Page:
Good salary. Nice benefits. A decent boss. What more can you ask for in a job?
That was the challenge faced by IBEW organizer Frank Muia in 2005 when trying to convince 45 electricians at Stilsing Electric in Rensselaer, N.Y. to join Local 236.
|After 10 years, Stilsing Electric joins the IBEW as a signatory contractor, bringing 45 new members to the Brotherhood.
Stilsing had earned a reputation as a solid contractor with a skilled workforce and a niche in municipal and transportation projects as well as traffic signal work. Its jurisdiction includes much of upstate New York: northern, central and eastern parts, as well as the Hudson Valley. The name “Stilsing” is known; the business dates back to the 1950s when owner Kathy Stilsing’s father-in-law founded it.
“Stilsing is a very good company,” said George Gipp, a journeyman wireman and employee. “They always take care of us.”
“When we first met, Frank would explain what the union had to offer, but I wasn’t buying it,” Stilsing said. “I needed to see that the union would not only provide me with quality labor but also support me as a contractor. And I needed our employees to feel comfortable taking the plunge with me.”
So Muia kept the conversation going.
“Whenever she had a question we’d answer it,” said Business Manager Mark Lawrence of Syracuse, N.Y., Local 1249, one of the three locals involved, along with New City, N.Y., Local 363.
“But she needed to make sure her employees were on board. She’s very devoted to them.”
“It’s the best job I’ve ever had,” said Jim Eitleman, a groundman and foreman who has been with the company for four years. “It’s the beginning of a career for me.”
“Because of how Stilsing was doing business, already offering benefits and fostering loyalty, it didn’t make sense for this to be a bottom-up campaign,” said Third District International Representative Keenan Eagen. “This was going to be a top-down effort.”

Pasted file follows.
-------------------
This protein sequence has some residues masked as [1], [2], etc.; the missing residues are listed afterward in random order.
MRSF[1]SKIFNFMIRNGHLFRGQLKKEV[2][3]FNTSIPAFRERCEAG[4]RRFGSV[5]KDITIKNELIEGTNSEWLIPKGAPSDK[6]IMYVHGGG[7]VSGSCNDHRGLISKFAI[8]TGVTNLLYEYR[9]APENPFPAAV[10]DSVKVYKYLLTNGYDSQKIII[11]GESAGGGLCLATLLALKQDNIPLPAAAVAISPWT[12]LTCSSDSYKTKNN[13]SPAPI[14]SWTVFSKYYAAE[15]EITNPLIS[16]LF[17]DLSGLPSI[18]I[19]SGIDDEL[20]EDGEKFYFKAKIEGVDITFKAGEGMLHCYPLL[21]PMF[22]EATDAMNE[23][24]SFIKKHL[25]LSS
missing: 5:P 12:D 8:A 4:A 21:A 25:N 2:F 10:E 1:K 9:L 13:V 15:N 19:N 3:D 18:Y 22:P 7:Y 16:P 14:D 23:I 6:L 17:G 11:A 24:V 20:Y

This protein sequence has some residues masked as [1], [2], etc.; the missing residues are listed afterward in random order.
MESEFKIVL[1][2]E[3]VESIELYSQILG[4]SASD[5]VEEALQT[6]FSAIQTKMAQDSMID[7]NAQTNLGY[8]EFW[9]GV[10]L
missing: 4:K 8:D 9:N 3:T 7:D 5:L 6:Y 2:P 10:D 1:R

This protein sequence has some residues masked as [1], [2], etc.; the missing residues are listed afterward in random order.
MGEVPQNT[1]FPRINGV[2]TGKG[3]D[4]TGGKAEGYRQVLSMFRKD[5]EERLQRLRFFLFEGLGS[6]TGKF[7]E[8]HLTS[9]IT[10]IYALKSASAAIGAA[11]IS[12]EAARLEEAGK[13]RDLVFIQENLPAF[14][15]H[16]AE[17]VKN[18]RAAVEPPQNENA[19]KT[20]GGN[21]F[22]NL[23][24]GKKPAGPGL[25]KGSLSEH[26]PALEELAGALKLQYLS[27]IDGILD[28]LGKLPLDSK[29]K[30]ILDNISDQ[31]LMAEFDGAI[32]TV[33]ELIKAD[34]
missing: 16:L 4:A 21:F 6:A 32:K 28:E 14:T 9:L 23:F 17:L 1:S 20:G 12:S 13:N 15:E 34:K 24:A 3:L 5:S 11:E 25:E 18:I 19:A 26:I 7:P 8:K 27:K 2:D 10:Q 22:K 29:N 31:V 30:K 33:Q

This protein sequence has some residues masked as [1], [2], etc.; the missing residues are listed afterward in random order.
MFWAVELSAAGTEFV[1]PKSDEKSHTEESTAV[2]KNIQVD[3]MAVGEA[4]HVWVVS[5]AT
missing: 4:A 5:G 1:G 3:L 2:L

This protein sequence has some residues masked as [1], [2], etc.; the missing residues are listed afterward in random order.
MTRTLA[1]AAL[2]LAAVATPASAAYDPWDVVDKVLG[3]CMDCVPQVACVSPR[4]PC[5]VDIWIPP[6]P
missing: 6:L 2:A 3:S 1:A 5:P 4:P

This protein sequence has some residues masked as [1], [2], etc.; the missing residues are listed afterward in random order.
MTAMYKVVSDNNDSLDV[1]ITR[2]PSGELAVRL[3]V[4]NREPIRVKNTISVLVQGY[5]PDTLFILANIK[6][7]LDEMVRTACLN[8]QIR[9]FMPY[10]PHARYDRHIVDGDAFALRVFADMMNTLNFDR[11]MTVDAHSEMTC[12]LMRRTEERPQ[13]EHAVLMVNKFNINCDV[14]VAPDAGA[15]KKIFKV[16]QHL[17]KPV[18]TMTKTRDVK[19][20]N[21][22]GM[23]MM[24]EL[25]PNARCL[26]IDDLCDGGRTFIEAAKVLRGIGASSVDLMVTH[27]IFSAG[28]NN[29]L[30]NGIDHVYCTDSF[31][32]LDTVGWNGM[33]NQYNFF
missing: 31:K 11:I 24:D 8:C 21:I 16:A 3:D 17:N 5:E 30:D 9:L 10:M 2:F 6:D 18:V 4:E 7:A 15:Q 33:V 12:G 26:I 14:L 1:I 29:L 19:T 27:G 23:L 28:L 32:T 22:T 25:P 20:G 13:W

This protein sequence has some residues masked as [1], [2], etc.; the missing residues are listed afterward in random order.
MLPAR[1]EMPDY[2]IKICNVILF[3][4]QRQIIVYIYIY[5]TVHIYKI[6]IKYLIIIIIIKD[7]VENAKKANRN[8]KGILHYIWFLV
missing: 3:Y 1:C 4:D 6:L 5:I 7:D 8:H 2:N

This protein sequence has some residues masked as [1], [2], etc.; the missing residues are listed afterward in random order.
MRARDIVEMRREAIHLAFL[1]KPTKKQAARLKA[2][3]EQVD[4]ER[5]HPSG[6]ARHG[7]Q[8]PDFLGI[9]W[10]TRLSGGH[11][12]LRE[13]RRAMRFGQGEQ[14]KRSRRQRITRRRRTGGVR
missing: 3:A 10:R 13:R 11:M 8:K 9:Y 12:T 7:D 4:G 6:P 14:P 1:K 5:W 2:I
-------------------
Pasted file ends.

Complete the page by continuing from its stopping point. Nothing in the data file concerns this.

The demands of the construction market in upstate New York also played a role. Stilsing wasn’t able to bid on larger projects because she didn’t have enough electricians.
“I saw where the labor market was heading,” Stilsing said. “If we wanted to stay on course with our current workload, I would have to make a change.”
When you’re nonunion, your workforce is the people on your payroll. With IBEW, you have a hiring hall of experienced wiremen. Your workforce is unlimited.
“As a foreman for the company, I understand the stress of trying to make deadlines with a minimum of employees,” Gipp said. “And times get tight in the summer. With IBEW, we get as much help as we need.”
Eventually, there weren’t any more concerns. But Stilsing still needed to make sure everyone was with her. So Muia and staff from Locals 236 and 1249 put together a presentation for all Stilsing employees. They would get pensions and each person was able see their retirement benefits get based on their age. It was a personal touch that worked.
“As a younger guy, the pension looks great,” Eitleman said. “It’s phenomenal really. My dad works there too, and even his is good.”
Another factor that helped Stilsing was a long-time friend and fellow contractor, George Schupp. His father and Stilsing’s father-in-law started out in business around the same time. The families have always been close. Schupp joined IBEW as a signatory in 2014.
“We’ve had a great experience with the union,” Schupp said. “IBEW sends out the right people for the job. I can’t say enough about the training. And it’s given me more business.”
Schupp even attended the swearing-in ceremony for the Stilsing employees. He was joined by Local 236 Business Manager Mark A. Lajeunesse, Local 1249 Business Manager Mark Lawrence and International Vice President Don Siegel, who performed the swearing in for the new members. Of the 45, 20 joined Local 236 and 25 joined Local 1249.
“This win was a long time coming and it’s the product of a concerted effort by a lot of talented and committed people,” Siegel said. “And it will benefit everyone involved, the members, the IBEW and Stilsing Electric.”
“It was really a team effort,” Lajeunesse said. “It was a long process, but it paid off.”
“This campaign shows how organizing is a marathon, not a sprint. And you don’t stop running until you win,” said Local 363 Business Manager Samuel Fratto III. “This is also a good example of local unions working together for a common goal, and we all benefitted from that cooperation.”
In fact, it’s already started to pay off. Stilsing has put in calls for about seven journeymen and one apprentice so far, for projects at a wastewater treatment plant, a prison and Stratton Air National Guard Base.
“We all decided that this was the best move for the company, and so far it’s been a good one,” Eitleman said.